An alternate Literature Nobel Prize will be awarded
After the official Nobel Prize was suspended in May because of a sexual abuse scandal, more than 100 personalities of Sweden created the New Academy in order to launch an alternate prize. The shortlist is mainly female.
No Literature Nobel Prize this year — at least not the official one that was to be announced in October.
The prize was suspended until 2019, and the 2018 honor will be awarded alongside next year's. The already unstoppable movement against sexual harassment and abuse, led by women and championed by #MeToo, reached the Swedish Academy to the point of forcing them to suspend the prize in May. Eighteen women denounced Jean Claude Arnauld, a person linked to the academy, for sexual violence and harassment. Just one month before the Permanent Secretary of the Swedish Academy Sara Danis, who happened to be the first woman to have held this post, had resigned because of the scandal, along with other six scholars (the wife of Arnauld included). Arnauld was charged with rape in June.
The suspension of the Literature Nobel Prize had only happened once, just after World War II, as Karina Sainz notes at the Voz Populi Spanish newspaper.
But there will be a prize — an alternate one.
More than one hundred writers, journalists, artists, scriptwriters, translators and lawyers, among other figures in the cultural Swedish world decided to launch their own award - a temporary one - that they will announce on October 14. To do so, the collective created the New Academy, a nonprofit organization that will work in the same vein as the official prize, with five committees, according to their manifest. The New Academy will be dissolved on December 11 after the award ceremony.
This alternate academy, its manifest reads, was also founded “as a reminder that literature should be associated with democracy, openness, empathy and respect.”
“In a time when human values are increasingly being called into question, literature becomes the counterforce of oppression and a code of silence. It is now more important than ever that the world’s greatest literary prize should be awarded,” the document continues.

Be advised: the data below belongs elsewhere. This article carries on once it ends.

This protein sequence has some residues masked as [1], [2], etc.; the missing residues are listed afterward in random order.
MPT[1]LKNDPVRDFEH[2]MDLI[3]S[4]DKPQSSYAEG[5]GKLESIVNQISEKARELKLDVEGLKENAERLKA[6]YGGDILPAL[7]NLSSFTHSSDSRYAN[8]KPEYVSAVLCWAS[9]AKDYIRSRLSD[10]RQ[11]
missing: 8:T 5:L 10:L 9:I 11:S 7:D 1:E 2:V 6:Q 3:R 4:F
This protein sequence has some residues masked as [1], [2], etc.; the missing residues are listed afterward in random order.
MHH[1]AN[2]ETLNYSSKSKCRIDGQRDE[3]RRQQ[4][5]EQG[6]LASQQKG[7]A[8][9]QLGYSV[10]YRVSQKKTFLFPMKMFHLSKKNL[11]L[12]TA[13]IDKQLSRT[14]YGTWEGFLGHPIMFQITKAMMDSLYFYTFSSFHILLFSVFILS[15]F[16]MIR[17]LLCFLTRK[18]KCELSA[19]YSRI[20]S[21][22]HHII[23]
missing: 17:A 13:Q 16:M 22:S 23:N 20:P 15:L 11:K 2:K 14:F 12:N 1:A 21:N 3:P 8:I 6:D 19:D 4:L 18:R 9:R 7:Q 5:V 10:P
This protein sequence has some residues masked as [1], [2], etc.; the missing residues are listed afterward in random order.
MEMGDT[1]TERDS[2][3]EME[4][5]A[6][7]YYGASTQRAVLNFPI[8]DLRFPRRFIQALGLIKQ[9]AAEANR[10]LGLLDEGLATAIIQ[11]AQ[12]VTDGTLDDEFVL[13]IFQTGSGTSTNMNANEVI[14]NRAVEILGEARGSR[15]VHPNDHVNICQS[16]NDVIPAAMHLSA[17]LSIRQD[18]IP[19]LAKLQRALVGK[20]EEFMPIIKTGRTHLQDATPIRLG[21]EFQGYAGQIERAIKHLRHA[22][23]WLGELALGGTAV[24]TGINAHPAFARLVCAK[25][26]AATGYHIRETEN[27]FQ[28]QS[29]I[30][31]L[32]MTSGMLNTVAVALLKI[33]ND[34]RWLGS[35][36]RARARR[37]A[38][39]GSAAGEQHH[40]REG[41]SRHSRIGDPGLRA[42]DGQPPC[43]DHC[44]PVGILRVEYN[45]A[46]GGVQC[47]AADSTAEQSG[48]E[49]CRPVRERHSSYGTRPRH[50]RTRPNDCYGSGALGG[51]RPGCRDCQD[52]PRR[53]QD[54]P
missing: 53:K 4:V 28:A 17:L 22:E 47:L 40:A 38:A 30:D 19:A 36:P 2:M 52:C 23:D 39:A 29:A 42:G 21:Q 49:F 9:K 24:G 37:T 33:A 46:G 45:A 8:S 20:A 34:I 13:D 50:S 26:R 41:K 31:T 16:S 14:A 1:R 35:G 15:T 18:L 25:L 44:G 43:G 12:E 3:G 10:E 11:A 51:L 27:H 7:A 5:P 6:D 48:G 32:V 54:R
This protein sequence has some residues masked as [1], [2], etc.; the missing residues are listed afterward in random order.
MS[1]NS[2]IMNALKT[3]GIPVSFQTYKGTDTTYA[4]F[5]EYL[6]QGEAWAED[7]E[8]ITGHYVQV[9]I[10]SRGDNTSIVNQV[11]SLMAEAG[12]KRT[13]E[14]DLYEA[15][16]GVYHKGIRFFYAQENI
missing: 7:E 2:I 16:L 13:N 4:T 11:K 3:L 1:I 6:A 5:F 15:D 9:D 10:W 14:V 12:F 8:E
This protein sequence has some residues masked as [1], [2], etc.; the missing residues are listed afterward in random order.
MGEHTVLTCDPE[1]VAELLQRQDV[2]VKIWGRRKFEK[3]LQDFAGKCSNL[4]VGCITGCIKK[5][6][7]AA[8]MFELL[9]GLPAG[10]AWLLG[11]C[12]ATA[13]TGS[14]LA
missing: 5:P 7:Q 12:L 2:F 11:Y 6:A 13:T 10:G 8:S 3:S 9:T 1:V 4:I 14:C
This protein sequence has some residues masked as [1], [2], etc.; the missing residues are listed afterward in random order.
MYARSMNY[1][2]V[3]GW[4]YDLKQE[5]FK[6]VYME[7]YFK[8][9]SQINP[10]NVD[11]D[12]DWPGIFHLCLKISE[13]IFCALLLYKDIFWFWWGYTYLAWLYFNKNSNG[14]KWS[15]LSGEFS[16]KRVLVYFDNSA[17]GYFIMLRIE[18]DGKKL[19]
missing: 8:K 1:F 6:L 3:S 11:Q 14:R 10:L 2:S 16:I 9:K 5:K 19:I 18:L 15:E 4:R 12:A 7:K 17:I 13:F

Journalist and TV host Alexandra Pascalidou is a co-founder of the New Academy. She recently told The Local that she started calling people in order to found the organization, as soon as she heard the Swedish Academy had suspended the award.
“What is the Swedish Academy doing if they can't even fulfill their work? That was the ultimate evidence that we need to save the prize, to do it with new joined forces and show them that something else is not only possible but necessary,” she said.
The voting for the prize will be public at the beginning and it will close on August 14. The nominees are included in a mainly female shortlist of 46 authors selected by various Swedish librarians. We can count at least 30 women writers among them, including Siri Hudsvet, Joyce Carol Oates, Jamaica Kinkaid, Margaret Atwood, JK Rowling, Patti Smith, Zadie Smith, Ngozi Adichie Chimananda, Maryse Condé, Anne Carson, Elena Ferrante, Arundhati Roy. There are other usual names, like Paul Auster, Cormac McCarthy, Haruki Murakami —a constant in the whis-list of fans—, Thomas Pynchon, Ian Mc Ewan, Don DeLillo.
There are no Latin American authors in the shortlist. On the other hand, there is a considerable number of American, Swedish and British writers.
The criteria for the nomination, the website states, considers literary fiction authors with at least two published works “who within the reader has entered the story of mankind in the world.”
The popular vote will single out three writers for the expert jury to decide and a fourth one will come from the nominations of the librarians.
The Literature Nobel Prize has been highly criticized and its reputation has been questioned after Bob Dylan was given the award in 2016. “There are still doubts about who and why they choose some authors and not others,” Sainz writes.